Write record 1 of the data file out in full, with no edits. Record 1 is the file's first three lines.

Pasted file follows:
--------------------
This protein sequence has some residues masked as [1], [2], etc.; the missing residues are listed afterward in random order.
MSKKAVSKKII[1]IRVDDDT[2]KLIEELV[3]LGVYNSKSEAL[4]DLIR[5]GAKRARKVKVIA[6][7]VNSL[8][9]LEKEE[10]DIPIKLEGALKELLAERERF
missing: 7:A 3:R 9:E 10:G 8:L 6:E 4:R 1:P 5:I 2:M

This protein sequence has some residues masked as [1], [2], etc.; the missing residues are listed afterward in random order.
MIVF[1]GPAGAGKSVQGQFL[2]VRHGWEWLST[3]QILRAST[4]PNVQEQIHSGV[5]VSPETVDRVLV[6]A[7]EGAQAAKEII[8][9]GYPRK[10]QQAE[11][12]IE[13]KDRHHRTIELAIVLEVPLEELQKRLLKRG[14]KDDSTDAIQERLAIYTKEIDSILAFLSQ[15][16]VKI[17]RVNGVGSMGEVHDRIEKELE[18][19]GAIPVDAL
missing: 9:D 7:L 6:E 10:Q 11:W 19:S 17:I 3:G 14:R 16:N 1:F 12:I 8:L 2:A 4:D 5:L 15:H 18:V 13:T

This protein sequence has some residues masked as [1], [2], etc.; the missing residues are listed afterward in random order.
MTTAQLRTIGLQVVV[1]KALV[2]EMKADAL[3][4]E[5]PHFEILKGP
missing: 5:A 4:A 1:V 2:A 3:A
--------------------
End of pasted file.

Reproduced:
This protein sequence has some residues masked as [1], [2], etc.; the missing residues are listed afterward in random order.
MSKKAVSKKII[1]IRVDDDT[2]KLIEELV[3]LGVYNSKSEAL[4]DLIR[5]GAKRARKVKVIA[6][7]VNSL[8][9]LEKEE[10]DIPIKLEGALKELLAERERF
missing: 7:A 3:R 9:E 10:G 8:L 6:E 4:R 1:P 5:I 2:M